At a 1,100-seat theater
at Rock Valley College in Rockford, Ill., the curtain isnt
the only thing that goes up.
A just-finished $8.5-million
renovation of the open-air Bengt Sjostrom Home of Starlight
Theatre has put on a kinetic canopy that steals
the show for 12.5 minutes. Over the audiences gaze,
the stainless steel covers $1-million center unfolds
to reveal the sky.
Theater canopy lets the stars
or sun shine in.
After exploring a hydraulic
operating system for the skylight, the architect,
Studio Gang/ODonnell, Chicago, with structural consultant
Dewhurst McFarlane and Partners Inc., New York City, opted
for lighter electrical components. The challenge was to design
an assembly, appealing to the eye, that would
lift a 14.5-ton panel quietly and quickly, says Frank Worms,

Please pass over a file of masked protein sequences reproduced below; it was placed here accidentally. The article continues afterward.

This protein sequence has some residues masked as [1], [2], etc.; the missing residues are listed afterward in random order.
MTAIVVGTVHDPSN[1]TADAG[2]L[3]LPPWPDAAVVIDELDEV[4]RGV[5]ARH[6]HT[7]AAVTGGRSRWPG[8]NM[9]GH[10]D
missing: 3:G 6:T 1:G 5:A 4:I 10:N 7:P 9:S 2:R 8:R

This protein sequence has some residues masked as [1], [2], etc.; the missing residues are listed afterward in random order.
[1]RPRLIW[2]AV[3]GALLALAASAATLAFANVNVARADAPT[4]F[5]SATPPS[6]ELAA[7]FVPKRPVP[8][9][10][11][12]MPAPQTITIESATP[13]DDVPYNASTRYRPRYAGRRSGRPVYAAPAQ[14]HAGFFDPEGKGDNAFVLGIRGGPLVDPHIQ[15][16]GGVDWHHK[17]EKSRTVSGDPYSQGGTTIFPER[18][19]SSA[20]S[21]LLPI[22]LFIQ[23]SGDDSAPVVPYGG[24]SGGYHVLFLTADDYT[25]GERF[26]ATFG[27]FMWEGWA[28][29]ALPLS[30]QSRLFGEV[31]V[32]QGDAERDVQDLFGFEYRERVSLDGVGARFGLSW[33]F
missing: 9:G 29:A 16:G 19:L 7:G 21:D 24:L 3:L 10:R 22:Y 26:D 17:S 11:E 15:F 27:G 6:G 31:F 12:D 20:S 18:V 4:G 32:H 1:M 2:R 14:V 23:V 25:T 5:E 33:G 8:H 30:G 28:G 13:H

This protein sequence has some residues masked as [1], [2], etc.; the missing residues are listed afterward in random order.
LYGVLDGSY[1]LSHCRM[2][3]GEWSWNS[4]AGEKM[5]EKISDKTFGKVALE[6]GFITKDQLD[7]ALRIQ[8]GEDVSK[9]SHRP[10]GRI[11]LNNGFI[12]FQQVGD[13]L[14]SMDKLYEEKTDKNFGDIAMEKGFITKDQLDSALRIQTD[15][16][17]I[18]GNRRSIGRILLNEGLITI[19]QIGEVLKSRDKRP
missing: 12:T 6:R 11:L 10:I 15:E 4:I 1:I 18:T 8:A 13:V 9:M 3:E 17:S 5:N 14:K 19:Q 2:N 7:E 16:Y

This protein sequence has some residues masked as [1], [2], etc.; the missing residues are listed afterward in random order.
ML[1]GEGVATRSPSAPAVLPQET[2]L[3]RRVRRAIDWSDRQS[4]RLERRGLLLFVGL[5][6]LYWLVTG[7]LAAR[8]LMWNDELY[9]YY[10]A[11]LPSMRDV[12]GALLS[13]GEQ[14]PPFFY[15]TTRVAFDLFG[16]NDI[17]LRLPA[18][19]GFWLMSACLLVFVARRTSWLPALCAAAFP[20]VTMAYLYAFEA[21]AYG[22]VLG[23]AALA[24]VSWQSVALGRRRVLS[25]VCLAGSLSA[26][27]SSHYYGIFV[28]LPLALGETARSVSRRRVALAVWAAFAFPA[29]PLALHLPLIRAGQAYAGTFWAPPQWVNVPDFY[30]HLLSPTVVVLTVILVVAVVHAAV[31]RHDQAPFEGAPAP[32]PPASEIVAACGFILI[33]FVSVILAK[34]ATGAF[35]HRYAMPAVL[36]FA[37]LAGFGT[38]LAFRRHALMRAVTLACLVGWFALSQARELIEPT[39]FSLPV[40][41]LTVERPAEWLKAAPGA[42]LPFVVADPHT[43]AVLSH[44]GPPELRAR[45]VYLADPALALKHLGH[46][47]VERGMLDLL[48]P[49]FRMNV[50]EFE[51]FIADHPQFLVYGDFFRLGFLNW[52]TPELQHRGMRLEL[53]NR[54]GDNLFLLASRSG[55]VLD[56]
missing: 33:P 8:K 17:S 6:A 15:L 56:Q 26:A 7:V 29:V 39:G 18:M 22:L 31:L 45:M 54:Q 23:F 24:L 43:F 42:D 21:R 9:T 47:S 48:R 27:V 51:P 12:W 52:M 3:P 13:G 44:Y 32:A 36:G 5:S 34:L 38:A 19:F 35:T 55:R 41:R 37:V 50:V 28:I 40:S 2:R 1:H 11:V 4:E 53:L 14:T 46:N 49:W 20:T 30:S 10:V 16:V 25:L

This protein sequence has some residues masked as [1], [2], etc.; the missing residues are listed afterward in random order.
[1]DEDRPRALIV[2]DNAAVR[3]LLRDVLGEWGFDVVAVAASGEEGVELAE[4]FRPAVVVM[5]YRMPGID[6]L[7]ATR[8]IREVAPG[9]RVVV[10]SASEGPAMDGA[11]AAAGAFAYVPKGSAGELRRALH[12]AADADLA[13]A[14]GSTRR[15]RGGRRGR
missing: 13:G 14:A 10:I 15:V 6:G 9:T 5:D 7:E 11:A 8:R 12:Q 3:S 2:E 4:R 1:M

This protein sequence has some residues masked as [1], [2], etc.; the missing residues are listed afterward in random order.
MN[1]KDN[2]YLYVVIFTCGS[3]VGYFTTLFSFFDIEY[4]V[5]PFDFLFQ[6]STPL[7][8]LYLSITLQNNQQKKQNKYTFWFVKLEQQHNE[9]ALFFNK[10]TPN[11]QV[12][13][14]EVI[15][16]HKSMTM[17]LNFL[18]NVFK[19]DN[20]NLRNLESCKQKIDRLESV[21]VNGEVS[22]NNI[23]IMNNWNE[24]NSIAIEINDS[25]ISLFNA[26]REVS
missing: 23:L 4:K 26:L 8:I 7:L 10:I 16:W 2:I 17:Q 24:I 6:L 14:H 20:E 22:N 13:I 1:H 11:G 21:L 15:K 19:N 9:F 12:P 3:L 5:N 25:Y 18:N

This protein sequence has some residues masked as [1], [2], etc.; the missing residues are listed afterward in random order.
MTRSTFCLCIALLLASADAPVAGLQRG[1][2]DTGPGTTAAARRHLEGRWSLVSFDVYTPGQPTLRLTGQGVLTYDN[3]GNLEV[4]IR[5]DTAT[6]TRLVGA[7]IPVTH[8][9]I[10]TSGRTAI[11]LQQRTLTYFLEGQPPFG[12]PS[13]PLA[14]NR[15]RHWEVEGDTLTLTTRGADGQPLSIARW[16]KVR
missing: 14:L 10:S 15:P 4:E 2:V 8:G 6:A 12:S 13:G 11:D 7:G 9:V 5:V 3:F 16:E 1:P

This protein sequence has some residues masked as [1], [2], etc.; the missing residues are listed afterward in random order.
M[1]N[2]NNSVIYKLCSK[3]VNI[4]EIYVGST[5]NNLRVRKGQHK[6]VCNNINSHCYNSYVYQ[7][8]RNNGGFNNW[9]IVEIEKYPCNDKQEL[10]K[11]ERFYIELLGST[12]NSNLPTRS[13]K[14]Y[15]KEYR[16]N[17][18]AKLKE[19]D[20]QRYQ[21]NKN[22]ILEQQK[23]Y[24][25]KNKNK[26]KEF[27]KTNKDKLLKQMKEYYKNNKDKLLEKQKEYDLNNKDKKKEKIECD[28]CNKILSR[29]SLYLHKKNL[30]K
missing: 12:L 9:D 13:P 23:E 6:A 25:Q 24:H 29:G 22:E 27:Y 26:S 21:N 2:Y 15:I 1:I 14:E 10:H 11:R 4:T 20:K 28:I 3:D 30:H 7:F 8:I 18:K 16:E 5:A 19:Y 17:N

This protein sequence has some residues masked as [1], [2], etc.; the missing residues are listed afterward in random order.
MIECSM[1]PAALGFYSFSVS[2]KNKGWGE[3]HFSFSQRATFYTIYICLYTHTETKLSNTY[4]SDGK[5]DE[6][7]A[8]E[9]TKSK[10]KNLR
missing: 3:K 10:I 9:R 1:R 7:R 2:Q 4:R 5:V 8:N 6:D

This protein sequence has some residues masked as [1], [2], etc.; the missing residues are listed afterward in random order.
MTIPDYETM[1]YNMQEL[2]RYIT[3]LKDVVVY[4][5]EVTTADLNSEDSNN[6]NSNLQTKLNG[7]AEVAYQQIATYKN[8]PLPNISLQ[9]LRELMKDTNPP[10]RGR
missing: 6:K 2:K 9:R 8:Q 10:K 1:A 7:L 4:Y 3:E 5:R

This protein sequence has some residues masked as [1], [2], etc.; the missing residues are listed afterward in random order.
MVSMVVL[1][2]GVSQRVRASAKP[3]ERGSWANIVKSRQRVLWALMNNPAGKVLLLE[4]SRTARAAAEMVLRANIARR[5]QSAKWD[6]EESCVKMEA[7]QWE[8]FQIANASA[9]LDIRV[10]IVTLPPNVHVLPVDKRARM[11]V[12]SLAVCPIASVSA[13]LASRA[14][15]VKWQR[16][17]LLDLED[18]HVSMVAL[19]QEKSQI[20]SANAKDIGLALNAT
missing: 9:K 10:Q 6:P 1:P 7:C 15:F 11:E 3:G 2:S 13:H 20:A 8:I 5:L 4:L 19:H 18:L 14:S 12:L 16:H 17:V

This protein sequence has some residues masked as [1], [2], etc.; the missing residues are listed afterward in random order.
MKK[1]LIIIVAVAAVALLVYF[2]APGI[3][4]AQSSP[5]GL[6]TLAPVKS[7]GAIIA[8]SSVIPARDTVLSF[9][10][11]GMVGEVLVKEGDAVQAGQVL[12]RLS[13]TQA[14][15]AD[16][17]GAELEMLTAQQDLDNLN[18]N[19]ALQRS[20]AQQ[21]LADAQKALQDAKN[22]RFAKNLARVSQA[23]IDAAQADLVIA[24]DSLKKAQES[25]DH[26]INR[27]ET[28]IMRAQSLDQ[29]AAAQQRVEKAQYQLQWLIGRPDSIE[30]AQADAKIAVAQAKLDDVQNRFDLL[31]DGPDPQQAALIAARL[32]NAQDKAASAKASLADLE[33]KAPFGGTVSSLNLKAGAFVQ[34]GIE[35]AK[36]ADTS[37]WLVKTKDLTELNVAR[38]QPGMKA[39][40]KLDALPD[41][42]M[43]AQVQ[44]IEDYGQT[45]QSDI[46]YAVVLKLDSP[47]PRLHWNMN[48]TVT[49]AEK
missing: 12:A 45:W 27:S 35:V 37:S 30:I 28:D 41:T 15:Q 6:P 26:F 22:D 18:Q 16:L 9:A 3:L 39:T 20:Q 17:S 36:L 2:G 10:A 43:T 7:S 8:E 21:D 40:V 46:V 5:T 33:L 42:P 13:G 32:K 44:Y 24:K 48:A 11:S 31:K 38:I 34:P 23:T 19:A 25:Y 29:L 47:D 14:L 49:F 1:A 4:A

senior project manager for Uni-Systems, Minneapolis, the engineer-supplier-installer
of the kinetic section.
The theaters multipitched
canopy has a lower, fixed section, 100 ft square in plan,
around a higher, 90-ton movable assembly over the seating
area. The assembly, a hexagon in plan with 40-ft sides, has
six, triangular panels that cantilever from steel trusses
that bear on freestanding columns. Each panel opens to a 68°
pitch and has a 5-hp motor that drives a 50-ton-capacity screw
jack. Panels have a 20-ton dead-load capacity. Control software
only activates after the operator clears digital security,
including biometric thumbprint identification. A backup hydraulic
circuit allows manual operation.